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Report Round-Up: September 23, 2011

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September 23, 2011 04:30 pm

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“Do High Flyers Maintain Their Altitude? Performance Trends of Top Students” Thomas B. Fordham Institute
This study states it is the first of its kind to examine the performance of America’s highest-achieving children over time. The report found that many of the highest-achieving students often fail to keep their “elite status” over their school years, often failing to improve their reading ability at the same rate as their average or below-average peers. Researchers say this study raises questions about whether the obsession with closing achievement gaps and “leaving no child behind” is coming at the expense of the brightest students.

“Education at a Glance 2011: OECD Indicators” Organization for Economic Co-Operation and Development
This report found the United States still leads the world in having a college-educated workforce, but it is the only country among the world’s leading economies whose incoming workers are less educated than those retiring. According to Education Week, the report shows that in 2009, Americans accounted for more than one in every four of the 225 million people with postsecondary degrees in the G-20 countries. But a closer look at the statistics reveals a deep generational divide among degree-holders: Americans make up more than a third of all postsecondary degree holders, ages 55 to 64, but only one-fifth of those ages 25 to 34.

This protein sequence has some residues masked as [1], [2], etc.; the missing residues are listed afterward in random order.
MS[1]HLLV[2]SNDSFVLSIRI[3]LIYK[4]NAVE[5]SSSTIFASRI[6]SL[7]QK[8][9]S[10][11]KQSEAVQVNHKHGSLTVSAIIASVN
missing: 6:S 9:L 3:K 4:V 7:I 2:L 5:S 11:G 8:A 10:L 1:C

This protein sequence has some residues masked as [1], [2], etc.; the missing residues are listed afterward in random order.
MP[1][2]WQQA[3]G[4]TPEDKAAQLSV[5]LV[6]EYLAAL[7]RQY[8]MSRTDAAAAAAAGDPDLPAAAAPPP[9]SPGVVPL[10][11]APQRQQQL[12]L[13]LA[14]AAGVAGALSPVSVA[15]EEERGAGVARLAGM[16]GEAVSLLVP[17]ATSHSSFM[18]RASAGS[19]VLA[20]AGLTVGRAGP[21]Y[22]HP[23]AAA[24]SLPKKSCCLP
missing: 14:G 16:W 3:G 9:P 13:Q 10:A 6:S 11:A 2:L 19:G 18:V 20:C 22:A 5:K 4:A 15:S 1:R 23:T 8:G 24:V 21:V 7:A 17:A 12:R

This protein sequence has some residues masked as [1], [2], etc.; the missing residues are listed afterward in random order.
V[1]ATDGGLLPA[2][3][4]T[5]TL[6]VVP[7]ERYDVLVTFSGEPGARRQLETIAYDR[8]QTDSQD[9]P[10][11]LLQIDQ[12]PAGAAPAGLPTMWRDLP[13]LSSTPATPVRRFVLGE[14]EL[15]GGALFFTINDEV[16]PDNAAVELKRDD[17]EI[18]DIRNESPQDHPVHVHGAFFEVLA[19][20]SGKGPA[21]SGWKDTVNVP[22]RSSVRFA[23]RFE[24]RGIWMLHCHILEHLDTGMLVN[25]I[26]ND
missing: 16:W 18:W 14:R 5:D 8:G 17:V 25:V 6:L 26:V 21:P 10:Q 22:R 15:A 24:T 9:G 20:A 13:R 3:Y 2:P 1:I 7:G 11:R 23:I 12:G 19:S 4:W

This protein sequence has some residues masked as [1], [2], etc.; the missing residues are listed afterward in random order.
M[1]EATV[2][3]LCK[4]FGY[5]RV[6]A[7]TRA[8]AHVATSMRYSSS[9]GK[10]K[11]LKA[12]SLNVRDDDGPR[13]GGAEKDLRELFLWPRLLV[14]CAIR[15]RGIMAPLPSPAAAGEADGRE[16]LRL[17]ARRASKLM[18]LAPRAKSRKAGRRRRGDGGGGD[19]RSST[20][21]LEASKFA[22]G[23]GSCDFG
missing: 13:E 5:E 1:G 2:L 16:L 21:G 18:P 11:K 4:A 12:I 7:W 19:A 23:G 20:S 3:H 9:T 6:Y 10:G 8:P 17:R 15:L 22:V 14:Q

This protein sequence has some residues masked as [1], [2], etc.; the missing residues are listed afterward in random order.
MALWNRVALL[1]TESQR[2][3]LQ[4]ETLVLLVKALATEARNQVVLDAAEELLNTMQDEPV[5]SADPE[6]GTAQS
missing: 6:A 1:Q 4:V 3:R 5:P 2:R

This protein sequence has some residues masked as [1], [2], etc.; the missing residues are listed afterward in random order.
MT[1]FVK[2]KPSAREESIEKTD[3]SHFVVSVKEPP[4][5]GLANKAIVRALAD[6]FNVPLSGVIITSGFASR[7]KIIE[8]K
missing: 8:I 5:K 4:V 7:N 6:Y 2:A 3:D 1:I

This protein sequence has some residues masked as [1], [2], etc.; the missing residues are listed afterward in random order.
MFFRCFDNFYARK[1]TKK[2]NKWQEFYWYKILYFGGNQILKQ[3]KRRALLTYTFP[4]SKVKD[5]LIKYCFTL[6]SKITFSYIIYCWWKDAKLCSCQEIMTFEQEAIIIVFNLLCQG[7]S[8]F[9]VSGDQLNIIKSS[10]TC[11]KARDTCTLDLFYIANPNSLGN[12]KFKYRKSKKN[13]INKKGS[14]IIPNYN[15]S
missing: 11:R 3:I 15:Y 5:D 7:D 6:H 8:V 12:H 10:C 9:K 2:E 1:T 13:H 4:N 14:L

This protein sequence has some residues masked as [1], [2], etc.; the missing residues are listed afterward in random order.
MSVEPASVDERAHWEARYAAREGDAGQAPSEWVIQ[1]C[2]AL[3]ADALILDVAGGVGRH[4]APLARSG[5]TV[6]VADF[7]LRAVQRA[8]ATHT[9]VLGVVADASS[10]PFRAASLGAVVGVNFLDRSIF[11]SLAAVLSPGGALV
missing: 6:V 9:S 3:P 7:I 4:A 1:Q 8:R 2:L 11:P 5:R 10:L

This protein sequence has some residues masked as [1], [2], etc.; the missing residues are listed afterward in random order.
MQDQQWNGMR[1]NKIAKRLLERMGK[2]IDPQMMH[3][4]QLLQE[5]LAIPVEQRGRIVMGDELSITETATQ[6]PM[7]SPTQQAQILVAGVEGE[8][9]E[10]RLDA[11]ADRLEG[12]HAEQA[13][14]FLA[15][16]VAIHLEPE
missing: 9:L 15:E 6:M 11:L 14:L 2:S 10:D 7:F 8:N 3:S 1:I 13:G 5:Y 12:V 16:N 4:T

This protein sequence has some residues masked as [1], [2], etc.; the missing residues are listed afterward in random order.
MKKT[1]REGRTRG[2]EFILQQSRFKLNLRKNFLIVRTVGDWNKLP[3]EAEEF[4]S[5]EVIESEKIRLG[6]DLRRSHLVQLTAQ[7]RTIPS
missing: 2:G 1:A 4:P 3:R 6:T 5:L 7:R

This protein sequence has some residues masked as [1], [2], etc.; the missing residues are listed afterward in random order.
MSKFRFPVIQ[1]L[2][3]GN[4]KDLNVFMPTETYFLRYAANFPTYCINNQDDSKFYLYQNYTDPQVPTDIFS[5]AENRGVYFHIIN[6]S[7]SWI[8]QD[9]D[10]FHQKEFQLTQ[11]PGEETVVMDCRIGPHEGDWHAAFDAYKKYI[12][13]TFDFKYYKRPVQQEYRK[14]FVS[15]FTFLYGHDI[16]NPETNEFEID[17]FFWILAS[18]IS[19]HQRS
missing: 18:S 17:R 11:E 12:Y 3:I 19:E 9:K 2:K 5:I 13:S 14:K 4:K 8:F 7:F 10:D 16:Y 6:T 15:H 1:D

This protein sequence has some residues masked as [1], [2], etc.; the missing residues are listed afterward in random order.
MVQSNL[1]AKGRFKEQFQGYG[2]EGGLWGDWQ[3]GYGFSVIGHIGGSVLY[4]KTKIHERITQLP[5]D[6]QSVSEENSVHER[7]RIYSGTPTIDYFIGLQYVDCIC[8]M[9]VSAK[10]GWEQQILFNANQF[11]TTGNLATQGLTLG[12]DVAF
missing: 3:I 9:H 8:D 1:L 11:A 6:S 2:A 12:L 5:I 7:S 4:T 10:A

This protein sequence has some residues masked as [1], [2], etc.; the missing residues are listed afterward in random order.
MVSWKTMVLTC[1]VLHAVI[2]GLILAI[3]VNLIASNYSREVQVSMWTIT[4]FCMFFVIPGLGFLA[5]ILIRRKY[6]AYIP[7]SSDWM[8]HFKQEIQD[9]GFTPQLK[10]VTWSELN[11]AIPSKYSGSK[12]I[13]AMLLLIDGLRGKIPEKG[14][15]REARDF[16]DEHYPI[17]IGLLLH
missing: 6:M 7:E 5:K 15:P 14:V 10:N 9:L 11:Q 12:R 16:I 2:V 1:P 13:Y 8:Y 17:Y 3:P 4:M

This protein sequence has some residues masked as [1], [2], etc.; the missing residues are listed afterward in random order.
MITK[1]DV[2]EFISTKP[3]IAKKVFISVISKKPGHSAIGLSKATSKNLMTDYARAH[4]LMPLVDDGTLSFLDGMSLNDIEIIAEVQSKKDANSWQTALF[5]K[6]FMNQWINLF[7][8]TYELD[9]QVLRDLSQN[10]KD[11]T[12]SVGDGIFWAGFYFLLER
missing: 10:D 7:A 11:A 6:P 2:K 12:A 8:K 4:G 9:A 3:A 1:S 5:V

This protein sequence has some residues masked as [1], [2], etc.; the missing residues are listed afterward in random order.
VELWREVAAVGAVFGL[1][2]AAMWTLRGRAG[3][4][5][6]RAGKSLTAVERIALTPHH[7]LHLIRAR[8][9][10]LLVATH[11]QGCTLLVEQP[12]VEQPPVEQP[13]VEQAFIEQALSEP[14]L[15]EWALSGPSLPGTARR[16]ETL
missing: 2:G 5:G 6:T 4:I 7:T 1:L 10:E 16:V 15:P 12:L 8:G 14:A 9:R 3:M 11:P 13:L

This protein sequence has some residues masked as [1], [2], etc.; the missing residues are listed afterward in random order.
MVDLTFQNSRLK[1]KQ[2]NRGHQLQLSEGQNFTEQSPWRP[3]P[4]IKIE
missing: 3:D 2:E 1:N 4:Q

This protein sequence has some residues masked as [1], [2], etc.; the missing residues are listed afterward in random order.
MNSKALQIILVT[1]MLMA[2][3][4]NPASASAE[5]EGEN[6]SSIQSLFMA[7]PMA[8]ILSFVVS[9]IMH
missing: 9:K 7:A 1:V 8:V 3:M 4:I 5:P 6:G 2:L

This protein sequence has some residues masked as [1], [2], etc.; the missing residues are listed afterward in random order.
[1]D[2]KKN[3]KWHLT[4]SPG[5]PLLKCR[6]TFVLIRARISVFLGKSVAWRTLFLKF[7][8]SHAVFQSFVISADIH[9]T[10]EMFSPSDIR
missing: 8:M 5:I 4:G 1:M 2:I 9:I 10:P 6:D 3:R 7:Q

“Beginning Teacher Attrition and Mobility” U.S. Department of Education
This new data analysis from the National Center for Education Statistics shows teacher attrition among first year teachers may be as high as 10 percent. It’s the first release of data from the NCES’ Beginning Teacher Longitudinal Study, which was begun a few years ago to track the career paths of beginning teachers from 2007 and 2008.

“Classifying California’s English Learners” Center for Latino Policy Research
Most four- and five-year-olds who take an English proficiency exam before kindergarten are bound to fail the test, according to this recent study. Taking the California English Language Development Test “almost guarantees” a student will be classified as an English learner, the University of California, Berekely’s Center for Latino Policy Research, study reports. Just 12 percent of kindergarten students who took the CELDT in the 2009-2010 school year were considered English language proficient, misidentifying the many others as English learners.

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